On May 5, 1908, Ludwig Wittgenstein received his diploma (Abgangzeugnis) from Technische Hochschule. Thereafter, he moved to England and got enrolled at Victoria University of Manchester for his doctoral work.

At Manchester, his first project involved the behavior of kites in the upper atmospheric level. For his second project, he began working on a propeller that had a small jet engine on the end of each blade. Although he made one and tested it he soon realized that he needed better knowledge in mathematics

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Mathematical Philosopher

In October 1911, Ludwig Wittgenstein left the University of Manchester to study mathematics with Bertrand Russell at the Trinity College, Cambridge. There, he not only attended Russell’s lectures, which very few students did, but also followed him to his room, discussing mathematical philosophy until it was dinner time.

Although initially Russell was little exasperated by such intrusion, he was soon impressed by Wittgenstein. By November 1911, he realized that he had a genius, possessing “fire and penetration and intellectual purity to a quite extraordinary degree” at his hand.

By 1912, Russell persuaded Ludwig Wittgenstein to give up applied mathematics, instead concentrate on mathematical philosophy. In the same year, Wittgenstein submitted his first paper, ‘What is Philosophy’ to Cambridge Philosophical Society.

During this period, he often suffered from depression. Driven both by his work and his personal life, he contemplated suicide more than once. He also found the atmosphere in Cambridge rather superfluous. Each time, Russell played his savior.

By 1913, Russell declared that Wittgenstein had learned whatever he had to offer. In the same year, against Russell’s advice, he moved to Norway and settled down in the village of Skjolden. By then, his father had died, leaving him a huge inheritance and therefore, he concentrated on his work.

The period at Skjolden was highly productive. Working in isolation, he wrote Logik (Notes on Logic), which would form the basis of his later work, Tractatus. He also took the opportunity to learn Norwegian and Danish.

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Writing Tractatus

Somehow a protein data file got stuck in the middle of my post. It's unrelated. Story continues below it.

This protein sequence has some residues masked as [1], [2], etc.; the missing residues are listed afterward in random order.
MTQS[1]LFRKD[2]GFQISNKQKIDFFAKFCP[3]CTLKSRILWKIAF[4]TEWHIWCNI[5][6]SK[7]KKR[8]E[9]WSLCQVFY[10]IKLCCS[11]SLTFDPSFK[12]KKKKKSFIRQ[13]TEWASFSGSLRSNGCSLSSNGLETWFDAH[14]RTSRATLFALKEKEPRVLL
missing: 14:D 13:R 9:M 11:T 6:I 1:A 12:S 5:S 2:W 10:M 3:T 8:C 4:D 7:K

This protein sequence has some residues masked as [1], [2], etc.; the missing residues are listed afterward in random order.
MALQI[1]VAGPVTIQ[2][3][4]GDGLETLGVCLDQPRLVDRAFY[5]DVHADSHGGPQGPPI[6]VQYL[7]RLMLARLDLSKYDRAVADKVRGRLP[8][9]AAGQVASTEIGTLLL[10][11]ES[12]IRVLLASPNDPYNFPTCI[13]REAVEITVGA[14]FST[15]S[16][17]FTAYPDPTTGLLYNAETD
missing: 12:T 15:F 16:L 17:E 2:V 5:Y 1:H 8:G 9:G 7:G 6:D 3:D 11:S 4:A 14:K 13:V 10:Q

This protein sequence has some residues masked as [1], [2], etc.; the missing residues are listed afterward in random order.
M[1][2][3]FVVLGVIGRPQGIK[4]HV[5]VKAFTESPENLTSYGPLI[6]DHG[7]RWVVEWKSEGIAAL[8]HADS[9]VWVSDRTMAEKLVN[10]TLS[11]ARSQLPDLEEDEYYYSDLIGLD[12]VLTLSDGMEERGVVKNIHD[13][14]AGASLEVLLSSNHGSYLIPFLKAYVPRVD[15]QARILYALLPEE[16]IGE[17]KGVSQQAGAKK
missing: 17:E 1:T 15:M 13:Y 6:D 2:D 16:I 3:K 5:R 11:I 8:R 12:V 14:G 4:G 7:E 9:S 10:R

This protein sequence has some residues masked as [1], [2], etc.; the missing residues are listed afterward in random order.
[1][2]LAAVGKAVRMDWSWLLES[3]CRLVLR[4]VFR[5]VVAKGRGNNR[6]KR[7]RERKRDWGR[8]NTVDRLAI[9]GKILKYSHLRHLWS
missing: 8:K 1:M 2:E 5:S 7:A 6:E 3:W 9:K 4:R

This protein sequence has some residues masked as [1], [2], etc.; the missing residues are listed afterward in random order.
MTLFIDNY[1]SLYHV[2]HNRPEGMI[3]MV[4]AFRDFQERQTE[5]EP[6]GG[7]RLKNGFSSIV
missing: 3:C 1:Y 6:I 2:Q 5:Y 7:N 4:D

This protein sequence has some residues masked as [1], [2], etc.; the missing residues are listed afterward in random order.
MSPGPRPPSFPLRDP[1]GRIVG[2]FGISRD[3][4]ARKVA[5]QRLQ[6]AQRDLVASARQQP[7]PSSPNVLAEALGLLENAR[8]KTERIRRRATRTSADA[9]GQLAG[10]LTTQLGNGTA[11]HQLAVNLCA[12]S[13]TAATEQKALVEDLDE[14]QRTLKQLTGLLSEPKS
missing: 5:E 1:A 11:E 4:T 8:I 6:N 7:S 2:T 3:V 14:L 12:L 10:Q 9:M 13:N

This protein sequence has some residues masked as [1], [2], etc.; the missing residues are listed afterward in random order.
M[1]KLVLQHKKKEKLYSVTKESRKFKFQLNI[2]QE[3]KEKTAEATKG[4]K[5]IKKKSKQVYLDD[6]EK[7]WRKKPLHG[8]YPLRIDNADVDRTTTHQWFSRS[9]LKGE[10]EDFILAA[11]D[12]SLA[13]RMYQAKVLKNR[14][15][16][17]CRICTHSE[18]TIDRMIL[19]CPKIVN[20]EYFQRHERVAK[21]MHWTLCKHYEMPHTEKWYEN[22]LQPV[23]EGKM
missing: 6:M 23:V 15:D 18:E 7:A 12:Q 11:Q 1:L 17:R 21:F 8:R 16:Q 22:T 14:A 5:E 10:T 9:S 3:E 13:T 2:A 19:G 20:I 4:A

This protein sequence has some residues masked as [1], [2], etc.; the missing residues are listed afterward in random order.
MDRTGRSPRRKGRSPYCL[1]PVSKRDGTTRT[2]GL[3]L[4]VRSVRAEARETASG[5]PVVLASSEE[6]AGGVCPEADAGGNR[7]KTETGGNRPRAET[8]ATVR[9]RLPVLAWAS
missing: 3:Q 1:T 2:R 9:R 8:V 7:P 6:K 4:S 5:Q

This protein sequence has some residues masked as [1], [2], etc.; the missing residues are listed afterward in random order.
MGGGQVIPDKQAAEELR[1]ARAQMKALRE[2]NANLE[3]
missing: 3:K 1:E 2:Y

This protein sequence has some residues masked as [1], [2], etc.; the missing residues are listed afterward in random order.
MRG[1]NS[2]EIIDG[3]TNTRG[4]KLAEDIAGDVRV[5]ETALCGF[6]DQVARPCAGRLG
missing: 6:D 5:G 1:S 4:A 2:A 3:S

In 1914, when the First World War broke out, Ludwig Wittgenstein was in Vienna. He immediately joined the Austro-Hungarian Army, first working on a ship and then in an artillery shop, before being posted in the Russian front. All the while, he continued to work on Tractatus.

In 1918, he went home on military leave, where in August he completed his great work on, Tractatus and sent it to the publishers Thereafter, he rejoined his duty and was sent to the Italian front.

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When the war ended, he was taken a prisoner of war by Italians, having to spend nine months in Italian POW camps. On 25 August, 1919 he returned home to Vienna and decided to abandon philosophy because he felt that he had written all he had to offer.

Ludwig Wittgenstein divided his inheritance among his siblings and enrolled at a teacher training college to be trained as primary school teacher, earning his living as a gardener in a monastery. Finally in 1920, he was appointed as a primary school teacher in a remote village called Trattenbach.

Life as a primary teacher was not at all easy for him because most people found him rather eccentric. He also found it hard to maintain cordial relationship with his fellow teachers. He often contemplated suicide; but the thought of the children, who genuinely adored him, stopped him.

In 1921, Tractatus was first published in German as Logisch-Philosophische Abhandlung. It attracted the attention of two groups of philosophers; one based in Cambridge and the other based in Vienna. Both the groups tried to make contact with him.

Frank Ramsey of the Cambridge group traveled to Puchberg, where Ludwig Wittgenstein was then teaching, to talk to him. Subsequently, he, along with R.B. Braithwaite, translated the book into English and published it in 1922 as Tractatus Theologico-Politicus. Moritz Schlick of the Vienna Circle also invited him to join their discussions.

Stimulated by such contacts, Wittgenstein once again decided to resume his work in philosophy.  Concurrently, he continued to serve as a primary teacher, writing a pronunciation and spelling dictionary for the children. Entitled ‘Wörterbuch für Volksschulen’ it was the only other book that was published in his lifetime.